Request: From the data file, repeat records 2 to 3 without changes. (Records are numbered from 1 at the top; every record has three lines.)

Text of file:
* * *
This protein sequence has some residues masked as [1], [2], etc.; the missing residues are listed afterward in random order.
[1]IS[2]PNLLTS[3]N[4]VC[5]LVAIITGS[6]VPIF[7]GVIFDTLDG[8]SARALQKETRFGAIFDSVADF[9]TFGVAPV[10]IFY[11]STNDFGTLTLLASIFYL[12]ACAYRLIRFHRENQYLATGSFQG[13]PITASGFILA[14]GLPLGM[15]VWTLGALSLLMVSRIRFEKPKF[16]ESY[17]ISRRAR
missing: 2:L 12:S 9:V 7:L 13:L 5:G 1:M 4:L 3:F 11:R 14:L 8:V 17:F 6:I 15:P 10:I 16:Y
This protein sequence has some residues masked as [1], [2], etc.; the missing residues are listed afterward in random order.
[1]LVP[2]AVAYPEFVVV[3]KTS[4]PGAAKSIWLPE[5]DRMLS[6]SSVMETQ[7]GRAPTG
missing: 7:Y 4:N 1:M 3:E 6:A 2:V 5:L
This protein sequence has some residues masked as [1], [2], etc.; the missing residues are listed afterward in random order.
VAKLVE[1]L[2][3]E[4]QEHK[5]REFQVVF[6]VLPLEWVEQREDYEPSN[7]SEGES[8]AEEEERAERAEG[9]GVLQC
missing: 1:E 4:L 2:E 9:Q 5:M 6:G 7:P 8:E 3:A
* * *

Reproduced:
This protein sequence has some residues masked as [1], [2], etc.; the missing residues are listed afterward in random order.
[1]LVP[2]AVAYPEFVVV[3]KTS[4]PGAAKSIWLPE[5]DRMLS[6]SSVMETQ[7]GRAPTG
missing: 7:Y 4:N 1:M 3:E 6:A 2:V 5:L
This protein sequence has some residues masked as [1], [2], etc.; the missing residues are listed afterward in random order.
VAKLVE[1]L[2][3]E[4]QEHK[5]REFQVVF[6]VLPLEWVEQREDYEPSN[7]SEGES[8]AEEEERAERAEG[9]GVLQC
missing: 1:E 4:L 2:E 9:Q 5:M 6:G 7:P 8:E 3:A